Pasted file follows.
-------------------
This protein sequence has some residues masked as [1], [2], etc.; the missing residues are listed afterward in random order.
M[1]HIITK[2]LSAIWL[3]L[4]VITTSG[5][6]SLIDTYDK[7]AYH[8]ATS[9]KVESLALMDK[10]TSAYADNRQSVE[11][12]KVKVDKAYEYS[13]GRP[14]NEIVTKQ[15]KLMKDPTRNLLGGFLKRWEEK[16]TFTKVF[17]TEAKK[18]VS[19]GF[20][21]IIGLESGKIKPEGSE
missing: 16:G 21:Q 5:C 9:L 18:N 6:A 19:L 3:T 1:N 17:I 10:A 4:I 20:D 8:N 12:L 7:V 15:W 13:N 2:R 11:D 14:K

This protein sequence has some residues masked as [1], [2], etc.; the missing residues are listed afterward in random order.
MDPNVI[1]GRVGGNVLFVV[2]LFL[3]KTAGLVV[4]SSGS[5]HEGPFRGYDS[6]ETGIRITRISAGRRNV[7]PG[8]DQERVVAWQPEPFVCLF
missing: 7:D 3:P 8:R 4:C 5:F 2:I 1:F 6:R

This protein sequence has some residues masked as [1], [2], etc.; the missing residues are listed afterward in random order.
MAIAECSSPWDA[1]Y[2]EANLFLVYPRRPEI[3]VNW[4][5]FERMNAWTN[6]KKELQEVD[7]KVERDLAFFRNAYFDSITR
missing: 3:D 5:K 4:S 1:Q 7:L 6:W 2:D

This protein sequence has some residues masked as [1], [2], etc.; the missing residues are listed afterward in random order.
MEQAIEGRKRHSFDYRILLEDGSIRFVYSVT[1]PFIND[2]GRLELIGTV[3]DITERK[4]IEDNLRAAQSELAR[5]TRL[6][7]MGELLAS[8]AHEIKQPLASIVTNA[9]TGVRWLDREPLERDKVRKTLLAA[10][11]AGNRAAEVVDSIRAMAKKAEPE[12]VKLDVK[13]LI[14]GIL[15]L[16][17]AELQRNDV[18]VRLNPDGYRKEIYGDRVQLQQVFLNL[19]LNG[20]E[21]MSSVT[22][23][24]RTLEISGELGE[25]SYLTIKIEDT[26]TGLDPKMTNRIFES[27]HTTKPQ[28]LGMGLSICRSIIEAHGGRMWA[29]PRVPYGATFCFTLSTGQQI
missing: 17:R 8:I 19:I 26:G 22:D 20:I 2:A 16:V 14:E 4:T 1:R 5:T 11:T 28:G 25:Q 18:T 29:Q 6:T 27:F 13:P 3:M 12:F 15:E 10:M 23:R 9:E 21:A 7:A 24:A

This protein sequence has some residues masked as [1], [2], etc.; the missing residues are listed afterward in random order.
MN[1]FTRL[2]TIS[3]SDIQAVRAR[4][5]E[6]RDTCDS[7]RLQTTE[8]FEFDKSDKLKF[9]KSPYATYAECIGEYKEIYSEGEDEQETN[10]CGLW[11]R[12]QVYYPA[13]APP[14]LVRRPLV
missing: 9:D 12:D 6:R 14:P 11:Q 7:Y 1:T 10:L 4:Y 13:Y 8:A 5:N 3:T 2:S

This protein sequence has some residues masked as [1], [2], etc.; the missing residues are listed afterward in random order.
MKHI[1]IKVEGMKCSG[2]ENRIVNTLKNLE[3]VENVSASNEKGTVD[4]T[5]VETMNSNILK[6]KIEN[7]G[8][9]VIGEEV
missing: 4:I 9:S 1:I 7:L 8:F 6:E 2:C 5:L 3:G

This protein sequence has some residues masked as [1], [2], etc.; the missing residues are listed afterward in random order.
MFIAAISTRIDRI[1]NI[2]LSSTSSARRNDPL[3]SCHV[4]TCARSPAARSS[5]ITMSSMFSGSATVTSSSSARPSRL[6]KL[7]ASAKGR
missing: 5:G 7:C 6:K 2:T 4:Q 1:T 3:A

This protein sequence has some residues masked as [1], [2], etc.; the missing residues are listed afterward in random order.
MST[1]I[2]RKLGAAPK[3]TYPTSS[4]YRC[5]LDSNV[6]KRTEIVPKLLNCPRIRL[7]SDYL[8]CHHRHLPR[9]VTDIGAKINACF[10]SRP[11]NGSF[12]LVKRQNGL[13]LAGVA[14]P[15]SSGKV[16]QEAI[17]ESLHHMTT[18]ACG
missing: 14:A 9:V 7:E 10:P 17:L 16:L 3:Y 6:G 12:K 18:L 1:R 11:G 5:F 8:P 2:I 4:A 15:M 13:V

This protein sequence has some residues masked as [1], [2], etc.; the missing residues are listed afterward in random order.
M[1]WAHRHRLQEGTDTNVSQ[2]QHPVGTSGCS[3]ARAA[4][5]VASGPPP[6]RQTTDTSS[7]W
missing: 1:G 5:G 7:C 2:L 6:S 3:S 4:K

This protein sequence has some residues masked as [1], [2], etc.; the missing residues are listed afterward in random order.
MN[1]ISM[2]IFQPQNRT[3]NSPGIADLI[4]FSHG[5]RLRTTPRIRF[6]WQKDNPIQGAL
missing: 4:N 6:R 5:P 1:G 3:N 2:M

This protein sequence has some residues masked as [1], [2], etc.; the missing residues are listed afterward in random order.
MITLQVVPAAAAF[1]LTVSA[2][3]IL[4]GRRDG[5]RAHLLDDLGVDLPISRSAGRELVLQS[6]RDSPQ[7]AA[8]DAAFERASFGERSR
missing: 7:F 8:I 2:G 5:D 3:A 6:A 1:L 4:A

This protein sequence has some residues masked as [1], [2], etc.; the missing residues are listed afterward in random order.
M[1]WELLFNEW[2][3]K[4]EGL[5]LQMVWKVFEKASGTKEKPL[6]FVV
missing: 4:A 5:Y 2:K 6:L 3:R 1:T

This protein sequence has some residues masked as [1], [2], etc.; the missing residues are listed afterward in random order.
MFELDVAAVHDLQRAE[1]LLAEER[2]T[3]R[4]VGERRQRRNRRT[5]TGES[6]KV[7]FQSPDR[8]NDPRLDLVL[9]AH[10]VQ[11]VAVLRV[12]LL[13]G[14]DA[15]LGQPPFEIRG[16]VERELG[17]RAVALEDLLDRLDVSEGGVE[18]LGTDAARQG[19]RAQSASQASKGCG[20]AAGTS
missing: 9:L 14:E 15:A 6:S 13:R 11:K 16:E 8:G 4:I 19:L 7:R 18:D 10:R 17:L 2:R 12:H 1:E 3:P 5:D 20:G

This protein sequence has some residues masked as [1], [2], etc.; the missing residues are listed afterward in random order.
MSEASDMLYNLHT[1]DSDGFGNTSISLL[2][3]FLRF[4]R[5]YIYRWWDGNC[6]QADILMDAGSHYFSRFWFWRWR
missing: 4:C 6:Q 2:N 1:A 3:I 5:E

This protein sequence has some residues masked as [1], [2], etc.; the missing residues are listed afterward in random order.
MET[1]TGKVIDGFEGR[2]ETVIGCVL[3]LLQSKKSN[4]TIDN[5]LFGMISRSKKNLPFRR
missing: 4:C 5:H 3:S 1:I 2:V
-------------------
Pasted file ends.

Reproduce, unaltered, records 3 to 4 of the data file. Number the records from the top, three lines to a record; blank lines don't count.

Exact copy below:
This protein sequence has some residues masked as [1], [2], etc.; the missing residues are listed afterward in random order.
MAIAECSSPWDA[1]Y[2]EANLFLVYPRRPEI[3]VNW[4][5]FERMNAWTN[6]KKELQEVD[7]KVERDLAFFRNAYFDSITR
missing: 3:D 5:K 4:S 1:Q 7:L 6:W 2:D

This protein sequence has some residues masked as [1], [2], etc.; the missing residues are listed afterward in random order.
MEQAIEGRKRHSFDYRILLEDGSIRFVYSVT[1]PFIND[2]GRLELIGTV[3]DITERK[4]IEDNLRAAQSELAR[5]TRL[6][7]MGELLAS[8]AHEIKQPLASIVTNA[9]TGVRWLDREPLERDKVRKTLLAA[10][11]AGNRAAEVVDSIRAMAKKAEPE[12]VKLDVK[13]LI[14]GIL[15]L[16][17]AELQRNDV[18]VRLNPDGYRKEIYGDRVQLQQVFLNL[19]LNG[20]E[21]MSSVT[22][23][24]RTLEISGELGE[25]SYLTIKIEDT[26]TGLDPKMTNRIFES[27]HTTKPQ[28]LGMGLSICRSIIEAHGGRMWA[29]PRVPYGATFCFTLSTGQQI
missing: 17:R 8:I 19:I 26:G 22:D 20:I 2:A 16:V 14:E 4:T 1:R 5:T 11:T 28:G 25:Q 18:T 29:Q 6:T 27:F 13:P 3:M 12:F 15:E 10:M 23:R 9:E 21:A 7:A 24:A